If in doubt, go for meals that use largely unprocessed ingredients (or as few processed ingredients as possible). I always think that’s a good rule to follow if you want to stay healthy but aren’t following a particular type of diet. If it’s made in a factory rather than a farm or in the wild, it’s probably not that good for your body.
Prep meals that freeze well
Go for food that is going to freeze well. I’m sure you’ll know from past experience that some foods work far better than others when it comes to defrosting. I think chilli con carne is a good example. It always seems to taste better after it has been frozen.
And don’t forget to label your containers before they go in the freezer!
Use common ingredients
If you’re new to meal prepping, the sheer idea of chopping up dozens of ingredients can seem so daunting that it stops you from even giving it a go in the first place. So start simple when it comes to ingredients. If you’ve found a nice chilli recipe that asks for chopped carrots, go with another midweek meal that requires the same – Bolognese for example. It’s also a great way to make sure you aren’t going to throw away unused perishables, like a particular type of cheese called for in a recipe.
Buy good quality containers
Food containers need to be robust, so don’t go for the cheapest option. Look for something strong, long-lasting with good seals, and ones that are going to be easy to wash, like these.
Invest in good quality kitchen equipment
Buy a good knife. You’ll be chopping, slicing and dicing and you’ll want a good sharp knife to make that job as quick and painless as possible. And if your knife skills aren’t that great, take a quick look at this youtube video below on how to chop veg. It’s worth learning how to do it properly and can save you a lot of time.
Other things it’s worth investing in: good digital scales, a blender and a mixer.
Quality ingredients over quantity
When I’m talking about quality ingredients, I’m really talking from a health perspective. After all, if you’ve gone to all the effort of planning and prepping a week’s worth of meals. There’s no point in ruining it with cheap, preservative-laden processed food. Try and go for local, seasonal fruit and veg. Buy organic meat where you can (yes it’s more expensive, but use less of it in a recipe and go for quality over quantity, or buy cheaper cuts such as chicken thigh instead of the breast).
Stick to your budget
It’s easy to get carried away and over-ambitious with your weekly meal planning. A budget is a great way to keep things simple and ensure you save money (after all, that’s one of the benefits of meal prepping). So before starting any meal planning, decide on a realistic monthly and weekly budget, setting aside something for special meal occasions, treats and desserts of course!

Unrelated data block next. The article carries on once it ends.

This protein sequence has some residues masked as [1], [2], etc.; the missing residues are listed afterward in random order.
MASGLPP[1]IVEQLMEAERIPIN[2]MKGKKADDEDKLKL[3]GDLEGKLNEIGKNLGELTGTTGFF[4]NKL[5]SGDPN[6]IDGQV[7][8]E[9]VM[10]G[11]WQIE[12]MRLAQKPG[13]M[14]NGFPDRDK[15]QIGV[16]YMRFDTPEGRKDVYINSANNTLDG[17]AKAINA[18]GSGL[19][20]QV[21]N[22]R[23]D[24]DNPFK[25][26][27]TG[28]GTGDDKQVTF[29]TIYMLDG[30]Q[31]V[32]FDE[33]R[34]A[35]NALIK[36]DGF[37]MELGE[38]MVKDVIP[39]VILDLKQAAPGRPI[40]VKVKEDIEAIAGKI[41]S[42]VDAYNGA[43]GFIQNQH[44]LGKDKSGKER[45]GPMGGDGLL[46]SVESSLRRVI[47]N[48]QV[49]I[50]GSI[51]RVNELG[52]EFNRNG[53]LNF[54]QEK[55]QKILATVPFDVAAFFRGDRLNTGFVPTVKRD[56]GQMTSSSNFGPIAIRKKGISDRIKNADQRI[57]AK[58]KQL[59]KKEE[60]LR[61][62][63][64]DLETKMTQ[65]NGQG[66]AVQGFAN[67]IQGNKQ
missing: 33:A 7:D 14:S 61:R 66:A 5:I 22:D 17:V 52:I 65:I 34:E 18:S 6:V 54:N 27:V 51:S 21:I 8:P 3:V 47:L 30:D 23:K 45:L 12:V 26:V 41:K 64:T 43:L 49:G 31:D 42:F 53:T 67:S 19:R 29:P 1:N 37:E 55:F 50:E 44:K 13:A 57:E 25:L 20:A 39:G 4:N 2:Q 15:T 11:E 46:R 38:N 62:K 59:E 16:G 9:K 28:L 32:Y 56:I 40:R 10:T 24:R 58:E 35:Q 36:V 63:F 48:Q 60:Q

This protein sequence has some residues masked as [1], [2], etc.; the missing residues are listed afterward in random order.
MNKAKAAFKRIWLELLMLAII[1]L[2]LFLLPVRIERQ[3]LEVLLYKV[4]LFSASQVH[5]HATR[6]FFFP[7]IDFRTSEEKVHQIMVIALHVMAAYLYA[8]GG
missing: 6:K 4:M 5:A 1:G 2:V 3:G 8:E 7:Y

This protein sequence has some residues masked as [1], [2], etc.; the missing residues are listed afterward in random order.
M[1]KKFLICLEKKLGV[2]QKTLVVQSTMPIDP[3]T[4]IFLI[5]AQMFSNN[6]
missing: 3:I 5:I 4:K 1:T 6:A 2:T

Keep it simple
Don’t go for complex and elaborate recipes. Save those for a relaxed Saturday night instead, not your midweek prep. If you already have a few recipes you can make with your eyes closed, add them into your meal prep. Yes, it might not be that exciting to have the same curry week in week out. But those easy recipes are a time saver and you will thank yourself when you’ve ticked them off the list for the week.
Get the family involved
My kids love helping out in the kitchen. Even little ones can help crack some eggs or grate some cheese. Making it a family activity means you’ll have a helping hand. Plus, you won’t have kids running around your feet telling you that they’re hungry!
And A Few Common Meal Planning Mistakes To Avoid
Meal planning shouldn’t be arduous and it definitely shouldn’t be more expensive than your current monthly food bill. Here are the top mistakes that trip beginners up, and how to avoid them.
Avoid Fancy Ingredients
If a recipe uses an ingredient you’ve never heard of, chances are that ingredient is going to sit in your cupboard taking up space until it reaches its best before date, and ends up in the bin. You’ll also waste precious time hunting for it in the supermarket and working out how you are supposed to prep it for your meals.
Don’t Be Boring
At the other end of the scale, it’s really easy to skip the effort of recipe-searching and just go for your old, tried-and-tested favorites. Whilst adding your best recipes to a meal plan is useful, over-doing it will put you and your family off the idea of future meal planning. It will start to feel like a boring, punishing part of your week. Use meal prepping to embrace new tastes and recipes.
Getting Started – What To Buy
If you’re ready to start meal prepping, here’s a list of items you’re going to need:
Must-have Items For Meal Prepping
Optional Items For Meal Prepping
- A meal plan, written by a nutritional expert (I recommend this one)
- A blender
- A mixer
- A bread maker
If you’re like me and the idea of all that prep work just seems like a lot, then don’t avoid it. Make it simple instead. Rather than a full week’s worth of food, start off with cooking up just 1 or 2 freezer meals on a Sunday. Grow from there. And if you want to short cut your meal planning, invest in a tried and tested meal plan.
And good luck! Here’s to healthy, nutritious, easy family meals.